Based on interview on HBR.
Sarah Green: Hi, I’m Sarah Green. Today I’m talking withHeidi Grant Halvorson, psychologist and author of the new book “No OneUnderstands You and What to Do About It.” Heidi, thank you so much forcoming in today.
Heidi Grant Halvorson: Thank you, Sarah.
Sarah Green: So one of the chapters in the book that Ithought we could just drill down on a little bit is about power, and how powerchanges how we see others and changes powerful people’s ability to see us. AndI thought I’d just start by asking, What is going on here? Why does power havethis effect?
Heidi Grant Halvorson: It’s interesting, because it actuallyturns out to be literally an effect on the brain. Power does a bunch of thingsto people when they are in any kind of situation where they have control overother people’s outcomes. It makes them more interested in taking risks. Itmakes them more optimistic. But it also actually kind of narrows their visionso that they become really only interested in their own goals and what it takesto achieve them. And a result of that narrowing is that they pay a lot lessattention to people who have less power than they do. What that means is thatthey’re happy to just get the gist of you, so to speak. They may usestereotypes a lot more, shortcuts, heuristics. They’re basically relying onsurface features and very simple details to get a sense of who you are, but notreally going very deeply past that. Which obviously, is a problem for those ofus who aren’t in power, because it makes it so that they’re not really seeingwho we are, and importantly, seeing all the potential we have and everythingthat we can bring to the table.
It’s an interesting thing because it can happen to anybodywho’s in a position of power. It’s not that there are certain kinds of peoplewho do this and other people don’t. It’s really if you’re in a position ofpower, your vision gets narrowed and you just don’t notice and attend to thepeople around you the way you normally would.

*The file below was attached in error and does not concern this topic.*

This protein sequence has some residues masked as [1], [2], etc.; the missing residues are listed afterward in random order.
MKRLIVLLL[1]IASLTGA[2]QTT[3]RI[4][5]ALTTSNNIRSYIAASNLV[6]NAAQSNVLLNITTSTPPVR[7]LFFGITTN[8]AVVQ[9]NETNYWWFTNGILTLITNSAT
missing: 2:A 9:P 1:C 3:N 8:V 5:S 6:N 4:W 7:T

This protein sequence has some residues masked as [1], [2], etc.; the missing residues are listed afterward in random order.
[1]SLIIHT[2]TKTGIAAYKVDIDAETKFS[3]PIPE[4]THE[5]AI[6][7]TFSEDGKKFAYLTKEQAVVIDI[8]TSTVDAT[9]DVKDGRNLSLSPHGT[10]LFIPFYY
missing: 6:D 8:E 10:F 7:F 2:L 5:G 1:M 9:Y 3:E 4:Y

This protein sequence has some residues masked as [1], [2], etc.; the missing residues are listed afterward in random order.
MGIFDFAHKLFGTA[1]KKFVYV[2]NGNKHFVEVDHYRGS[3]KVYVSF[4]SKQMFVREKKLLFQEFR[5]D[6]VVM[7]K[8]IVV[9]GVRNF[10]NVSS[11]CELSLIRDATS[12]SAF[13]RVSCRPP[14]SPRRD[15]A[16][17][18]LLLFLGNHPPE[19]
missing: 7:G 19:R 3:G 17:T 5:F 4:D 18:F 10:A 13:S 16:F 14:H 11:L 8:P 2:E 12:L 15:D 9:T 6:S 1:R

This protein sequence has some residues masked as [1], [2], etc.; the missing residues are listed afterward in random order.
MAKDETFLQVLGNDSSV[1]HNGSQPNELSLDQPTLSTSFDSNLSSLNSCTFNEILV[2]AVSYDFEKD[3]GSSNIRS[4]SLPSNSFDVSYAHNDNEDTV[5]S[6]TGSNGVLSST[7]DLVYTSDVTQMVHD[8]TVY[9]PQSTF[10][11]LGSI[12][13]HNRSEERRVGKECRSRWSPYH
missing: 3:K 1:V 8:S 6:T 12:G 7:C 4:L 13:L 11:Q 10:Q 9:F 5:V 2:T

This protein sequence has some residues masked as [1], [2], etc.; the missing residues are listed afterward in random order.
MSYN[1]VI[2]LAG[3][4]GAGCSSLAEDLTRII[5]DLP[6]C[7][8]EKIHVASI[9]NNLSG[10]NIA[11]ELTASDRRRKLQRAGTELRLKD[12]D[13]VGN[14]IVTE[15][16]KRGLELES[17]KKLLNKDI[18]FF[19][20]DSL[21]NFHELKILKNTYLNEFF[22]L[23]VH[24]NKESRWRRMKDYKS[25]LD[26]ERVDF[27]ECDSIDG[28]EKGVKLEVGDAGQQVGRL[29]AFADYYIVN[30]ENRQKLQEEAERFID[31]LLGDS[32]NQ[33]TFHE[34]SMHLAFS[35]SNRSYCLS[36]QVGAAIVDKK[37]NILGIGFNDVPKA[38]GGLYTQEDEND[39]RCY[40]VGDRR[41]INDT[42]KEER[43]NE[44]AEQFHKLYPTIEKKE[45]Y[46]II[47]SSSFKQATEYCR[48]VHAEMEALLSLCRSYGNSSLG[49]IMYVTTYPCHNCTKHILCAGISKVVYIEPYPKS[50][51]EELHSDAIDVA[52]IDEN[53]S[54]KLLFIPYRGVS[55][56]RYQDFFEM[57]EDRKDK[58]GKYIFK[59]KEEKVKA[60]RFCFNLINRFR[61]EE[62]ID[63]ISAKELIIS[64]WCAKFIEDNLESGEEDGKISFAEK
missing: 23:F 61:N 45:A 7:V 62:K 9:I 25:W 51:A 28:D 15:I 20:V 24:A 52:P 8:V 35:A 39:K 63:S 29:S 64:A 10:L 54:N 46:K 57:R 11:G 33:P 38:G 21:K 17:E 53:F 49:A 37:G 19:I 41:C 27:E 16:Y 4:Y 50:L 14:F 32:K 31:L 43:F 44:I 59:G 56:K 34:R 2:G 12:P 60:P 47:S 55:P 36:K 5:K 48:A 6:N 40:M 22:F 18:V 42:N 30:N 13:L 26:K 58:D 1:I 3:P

Sarah Green: So if you’re in that situation where you areslightly less powerful, how do you motivate the powerful person to really takea second look at you and see you more clearly?
Heidi Grant Halvorson: Well, there’s basically two ways toget people to take a look at you when they have a first impression that youwant to get them to revise. And I like to think of them as the”tortoise” method and the “hare” method. Because one takesa while and it’s slow, but it’s very reliable. The other one’s a little bitquicker.
So the tortoise method is really understanding that it’sgoing to take a lot of information-and a lot of really eye-catching,attention-getting information-over time to convince someone to change theiropinion of you. If you have come off as just a little bit cold in the past, andso you have a reputation for being aloof, just coming in and smiling a bit morefor a few days is not going to do it.
We’re very good, again unconsciously, at either ignoring ordiscounting information about somebody that doesn’t fit with our preconceivednotions of them. We have expressions like, “Even a blind pig finds anacorn sometimes.” We just say, “Oh, well, that was a fluke.” Or”Maybe you’re smiling because you’re trying to get me to do you afavor.” We come up with explanations that allow us to keep that impressionintact.